The rise and spread of infectious disease, whether limited in scale or at pandemic level, has been a human challenge for centuries. From the Black Death to the common cold, we have spent much of our existence worrying about the spread of illnesses through the populace and the societal impact they can have. Progress has been made in that the etiologic agents of many prior pandemics have either been eradicated or their spread effectively limited and specific treatments have become available.
Currently, we are collectively challenged by global novel coronavirus (COVID-19). As with any infectious disease, there are tips to remember that will help us protect ourselves, individual patients, and larger groups.
Single-patient use really means single-patient use:
- Medical tape is used for a variety of jobs across care settings. From securing IV lines to holding breathing tubes in place, medical tape is constantly coming in direct contact with a patient’s skin. CDC guidelines suggest rolls of adhesive tape should not be shared between patients, as it could lead to the spread of bacteria and viruses.¹ Stethoscopes are another medical device that frequently come in contact with patient skin, posing the potential for disease transmission.
- To help combat these potential sources of cross-contamination, healthcare providers can turn to single-patient use products. Individually packaged single-patient-use medical tape rolls can help reduce cross-contamination risk by limiting exposure to environmental contaminants, minimizing contact with hospital surfaces and equipment, and minimizing exposure to healthcare workers’ hands, and other patients.
- Additionally, single-patient stethoscopes help to eliminate the potential risk of patient-to-patient cross-contamination introduced by reusable stethoscopes.
Hand hygiene is key
- We are constantly touching a variety of surfaces, our cell phones, a patient’s skin, and our own face. With each surface we touch, we run the risk of picking up and distributing germs that may be present. Staying on top of hand hygiene is essential.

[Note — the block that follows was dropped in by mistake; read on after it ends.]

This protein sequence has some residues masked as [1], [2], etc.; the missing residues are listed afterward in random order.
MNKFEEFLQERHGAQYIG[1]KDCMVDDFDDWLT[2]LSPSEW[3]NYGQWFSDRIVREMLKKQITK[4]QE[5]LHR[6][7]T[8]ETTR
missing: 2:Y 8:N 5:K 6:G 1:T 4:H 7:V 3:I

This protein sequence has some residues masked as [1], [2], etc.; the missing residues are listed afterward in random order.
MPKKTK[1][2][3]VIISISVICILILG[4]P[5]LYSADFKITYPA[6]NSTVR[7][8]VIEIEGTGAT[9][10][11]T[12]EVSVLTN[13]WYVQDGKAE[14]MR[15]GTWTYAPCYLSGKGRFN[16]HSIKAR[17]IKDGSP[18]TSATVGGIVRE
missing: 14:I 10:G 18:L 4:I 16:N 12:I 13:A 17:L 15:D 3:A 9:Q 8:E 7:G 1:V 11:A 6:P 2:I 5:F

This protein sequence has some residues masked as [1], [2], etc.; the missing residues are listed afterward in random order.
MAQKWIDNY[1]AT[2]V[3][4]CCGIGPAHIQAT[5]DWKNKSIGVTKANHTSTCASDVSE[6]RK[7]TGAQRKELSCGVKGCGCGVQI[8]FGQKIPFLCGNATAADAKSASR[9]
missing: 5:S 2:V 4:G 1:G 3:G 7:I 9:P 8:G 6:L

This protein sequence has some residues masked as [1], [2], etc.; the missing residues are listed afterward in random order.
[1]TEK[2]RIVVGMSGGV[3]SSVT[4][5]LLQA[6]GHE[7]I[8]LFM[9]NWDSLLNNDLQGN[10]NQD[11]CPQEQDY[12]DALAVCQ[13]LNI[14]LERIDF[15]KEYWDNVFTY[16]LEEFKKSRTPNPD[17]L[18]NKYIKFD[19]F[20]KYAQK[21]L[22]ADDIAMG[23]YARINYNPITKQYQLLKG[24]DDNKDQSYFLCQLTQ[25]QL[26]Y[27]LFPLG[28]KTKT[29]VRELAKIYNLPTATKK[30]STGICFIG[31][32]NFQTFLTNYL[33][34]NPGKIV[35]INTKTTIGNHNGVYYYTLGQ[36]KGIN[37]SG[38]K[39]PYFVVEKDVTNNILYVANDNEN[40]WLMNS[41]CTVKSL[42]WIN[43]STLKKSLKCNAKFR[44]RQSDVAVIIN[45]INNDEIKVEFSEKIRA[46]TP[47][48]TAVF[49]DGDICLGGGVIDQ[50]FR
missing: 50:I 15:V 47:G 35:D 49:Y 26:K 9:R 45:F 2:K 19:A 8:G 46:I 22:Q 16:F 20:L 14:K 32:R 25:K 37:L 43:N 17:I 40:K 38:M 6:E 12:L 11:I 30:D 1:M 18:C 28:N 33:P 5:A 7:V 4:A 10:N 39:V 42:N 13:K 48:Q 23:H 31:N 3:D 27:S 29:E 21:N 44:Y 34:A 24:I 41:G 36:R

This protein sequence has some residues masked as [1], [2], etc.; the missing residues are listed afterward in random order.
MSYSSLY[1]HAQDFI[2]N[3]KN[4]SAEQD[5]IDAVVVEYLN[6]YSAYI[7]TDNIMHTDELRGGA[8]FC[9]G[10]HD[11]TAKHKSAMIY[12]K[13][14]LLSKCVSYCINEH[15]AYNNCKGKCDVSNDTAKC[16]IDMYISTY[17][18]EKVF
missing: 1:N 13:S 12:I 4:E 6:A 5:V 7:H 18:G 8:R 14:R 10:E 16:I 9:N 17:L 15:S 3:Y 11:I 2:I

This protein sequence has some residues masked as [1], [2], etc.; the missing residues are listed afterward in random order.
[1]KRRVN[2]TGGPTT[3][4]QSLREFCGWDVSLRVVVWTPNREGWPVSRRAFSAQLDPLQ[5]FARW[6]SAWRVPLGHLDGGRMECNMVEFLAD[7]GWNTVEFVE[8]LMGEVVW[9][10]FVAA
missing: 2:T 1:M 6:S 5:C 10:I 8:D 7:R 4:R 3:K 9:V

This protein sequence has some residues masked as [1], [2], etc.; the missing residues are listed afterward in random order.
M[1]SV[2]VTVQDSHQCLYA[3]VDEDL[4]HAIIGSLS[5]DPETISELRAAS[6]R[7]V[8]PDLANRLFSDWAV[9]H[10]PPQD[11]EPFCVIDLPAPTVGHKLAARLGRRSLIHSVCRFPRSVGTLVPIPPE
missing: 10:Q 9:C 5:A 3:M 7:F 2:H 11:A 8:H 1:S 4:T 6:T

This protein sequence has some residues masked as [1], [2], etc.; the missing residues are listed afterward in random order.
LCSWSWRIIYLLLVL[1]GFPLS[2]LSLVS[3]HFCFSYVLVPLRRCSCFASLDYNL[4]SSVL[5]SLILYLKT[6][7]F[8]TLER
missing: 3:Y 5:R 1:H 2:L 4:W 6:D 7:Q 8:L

Disinfect to avoid potential cross-contamination
- While healthcare providers are currently under more stress and time constraints than ever, it is critical we remember the importance of sterilization and disinfection – not only the critical nature of sterilization for multiple-use medical devices, but also for surface disinfection where viruses can live for hours and potentially remain viable for days.
While we can’t completely prevent people from contracting various illnesses throughout their lifetime, we can play a significant role in helping to mitigate the horizontal spread of infectious disease by following best practices to limit the risk of cross-contamination. If you’re looking for more information regarding cross-contamination and infection prevention, check out these resources from the Association for Professionals in Infection Control and Epidemiology (APIC):
- Break the Chain of Infection: Learn about the six points at which the chain of infection can be broken, and a germ can be stopped from infecting someone else.
- Coronavirus (COVID-19) Q&A: Learn more about the novel coronavirus (COVID-19), including symptoms, prevention and how the virus spreads.
- 10 Steps to Manage Communicable Disease Exposure and Outbreaks: Use these tips to successfully manage an outbreak situation.
- Patient-focused Infection Prevention: Help patients understand their role in infection prevention.
1 Centers for Disease Control and Prevention. Recommendations for Preventing Transmission of Infections Among Chronic Hemodialysis Patients. https://www.cdc.gov/mmwr/preview/mmwrhtml/rr5005a1.htm. Accessed 04/03/2020.